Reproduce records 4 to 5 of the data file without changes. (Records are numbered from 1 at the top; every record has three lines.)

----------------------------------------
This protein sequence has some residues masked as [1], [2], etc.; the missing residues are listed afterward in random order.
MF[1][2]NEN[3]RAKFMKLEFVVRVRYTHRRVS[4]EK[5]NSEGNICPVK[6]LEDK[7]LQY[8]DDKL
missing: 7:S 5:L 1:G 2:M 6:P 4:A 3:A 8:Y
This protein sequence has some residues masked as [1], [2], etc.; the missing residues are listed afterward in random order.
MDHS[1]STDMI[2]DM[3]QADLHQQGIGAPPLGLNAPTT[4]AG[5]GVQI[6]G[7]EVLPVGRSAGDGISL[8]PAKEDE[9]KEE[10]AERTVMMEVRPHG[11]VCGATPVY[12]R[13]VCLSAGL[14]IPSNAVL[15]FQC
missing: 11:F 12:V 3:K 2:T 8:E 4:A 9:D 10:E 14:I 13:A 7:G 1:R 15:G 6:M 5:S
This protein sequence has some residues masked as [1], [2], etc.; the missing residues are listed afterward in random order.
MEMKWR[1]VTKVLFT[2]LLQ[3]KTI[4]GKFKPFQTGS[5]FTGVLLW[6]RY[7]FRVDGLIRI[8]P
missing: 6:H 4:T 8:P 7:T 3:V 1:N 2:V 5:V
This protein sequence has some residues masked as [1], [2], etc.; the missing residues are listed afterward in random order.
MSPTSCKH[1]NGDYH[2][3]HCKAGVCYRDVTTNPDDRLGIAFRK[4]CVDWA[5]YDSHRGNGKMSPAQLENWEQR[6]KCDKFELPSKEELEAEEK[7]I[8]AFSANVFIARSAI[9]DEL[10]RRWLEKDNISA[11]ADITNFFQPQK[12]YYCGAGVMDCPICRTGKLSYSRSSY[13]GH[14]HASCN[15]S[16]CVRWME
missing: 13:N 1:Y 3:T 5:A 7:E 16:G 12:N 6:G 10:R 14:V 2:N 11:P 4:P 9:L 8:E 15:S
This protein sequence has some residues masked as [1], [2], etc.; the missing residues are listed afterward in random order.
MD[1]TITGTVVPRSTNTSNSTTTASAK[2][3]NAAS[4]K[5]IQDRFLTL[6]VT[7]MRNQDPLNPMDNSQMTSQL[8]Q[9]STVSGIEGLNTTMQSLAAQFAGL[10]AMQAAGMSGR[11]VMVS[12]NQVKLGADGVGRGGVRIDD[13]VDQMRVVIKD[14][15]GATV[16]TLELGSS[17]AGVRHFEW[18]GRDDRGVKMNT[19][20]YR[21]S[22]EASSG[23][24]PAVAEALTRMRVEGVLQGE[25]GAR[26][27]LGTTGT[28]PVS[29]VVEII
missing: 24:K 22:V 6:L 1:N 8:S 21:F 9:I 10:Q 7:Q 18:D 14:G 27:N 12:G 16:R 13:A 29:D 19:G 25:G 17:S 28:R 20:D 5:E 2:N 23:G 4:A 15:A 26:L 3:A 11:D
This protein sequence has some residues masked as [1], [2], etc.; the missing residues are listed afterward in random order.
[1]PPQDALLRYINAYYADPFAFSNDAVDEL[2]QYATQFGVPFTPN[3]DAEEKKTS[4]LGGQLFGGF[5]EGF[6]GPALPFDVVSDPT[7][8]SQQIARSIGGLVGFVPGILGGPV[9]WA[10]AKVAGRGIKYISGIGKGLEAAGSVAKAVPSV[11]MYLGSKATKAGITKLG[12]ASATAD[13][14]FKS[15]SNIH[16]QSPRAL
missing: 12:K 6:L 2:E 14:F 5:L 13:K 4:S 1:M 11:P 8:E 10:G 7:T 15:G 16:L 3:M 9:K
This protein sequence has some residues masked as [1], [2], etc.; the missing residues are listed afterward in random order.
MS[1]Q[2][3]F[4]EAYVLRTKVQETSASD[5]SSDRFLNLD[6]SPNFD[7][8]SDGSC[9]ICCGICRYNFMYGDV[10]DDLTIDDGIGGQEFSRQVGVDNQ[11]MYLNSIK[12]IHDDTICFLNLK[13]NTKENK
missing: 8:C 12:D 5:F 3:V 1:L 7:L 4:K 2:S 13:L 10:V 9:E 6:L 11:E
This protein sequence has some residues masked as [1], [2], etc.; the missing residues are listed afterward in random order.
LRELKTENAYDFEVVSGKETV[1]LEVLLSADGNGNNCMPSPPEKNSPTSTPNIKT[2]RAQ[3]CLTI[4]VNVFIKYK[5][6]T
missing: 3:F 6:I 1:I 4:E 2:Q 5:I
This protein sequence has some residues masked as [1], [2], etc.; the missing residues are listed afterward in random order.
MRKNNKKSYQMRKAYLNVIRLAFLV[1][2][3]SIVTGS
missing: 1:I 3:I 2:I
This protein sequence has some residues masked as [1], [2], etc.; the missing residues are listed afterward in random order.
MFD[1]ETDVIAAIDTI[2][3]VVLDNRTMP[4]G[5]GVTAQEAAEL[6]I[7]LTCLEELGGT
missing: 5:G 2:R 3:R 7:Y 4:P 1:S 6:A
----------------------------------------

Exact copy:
This protein sequence has some residues masked as [1], [2], etc.; the missing residues are listed afterward in random order.
MSPTSCKH[1]NGDYH[2][3]HCKAGVCYRDVTTNPDDRLGIAFRK[4]CVDWA[5]YDSHRGNGKMSPAQLENWEQR[6]KCDKFELPSKEELEAEEK[7]I[8]AFSANVFIARSAI[9]DEL[10]RRWLEKDNISA[11]ADITNFFQPQK[12]YYCGAGVMDCPICRTGKLSYSRSSY[13]GH[14]HASCN[15]S[16]CVRWME
missing: 13:N 1:Y 3:T 5:A 7:E 16:G 12:N 6:G 10:R 14:V 2:N 11:P 4:P 9:L 8:E 15:S
This protein sequence has some residues masked as [1], [2], etc.; the missing residues are listed afterward in random order.
MD[1]TITGTVVPRSTNTSNSTTTASAK[2][3]NAAS[4]K[5]IQDRFLTL[6]VT[7]MRNQDPLNPMDNSQMTSQL[8]Q[9]STVSGIEGLNTTMQSLAAQFAGL[10]AMQAAGMSGR[11]VMVS[12]NQVKLGADGVGRGGVRIDD[13]VDQMRVVIKD[14][15]GATV[16]TLELGSS[17]AGVRHFEW[18]GRDDRGVKMNT[19][20]YR[21]S[22]EASSG[23][24]PAVAEALTRMRVEGVLQGE[25]GAR[26][27]LGTTGT[28]PVS[29]VVEII
missing: 24:K 22:V 6:L 1:N 8:S 21:F 9:I 10:Q 7:Q 18:D 14:G 27:N 12:G 16:R 13:A 29:D 19:G 25:G 17:S 28:R 20:D 5:E 2:N 23:G 4:A 15:A 26:L 3:A 11:D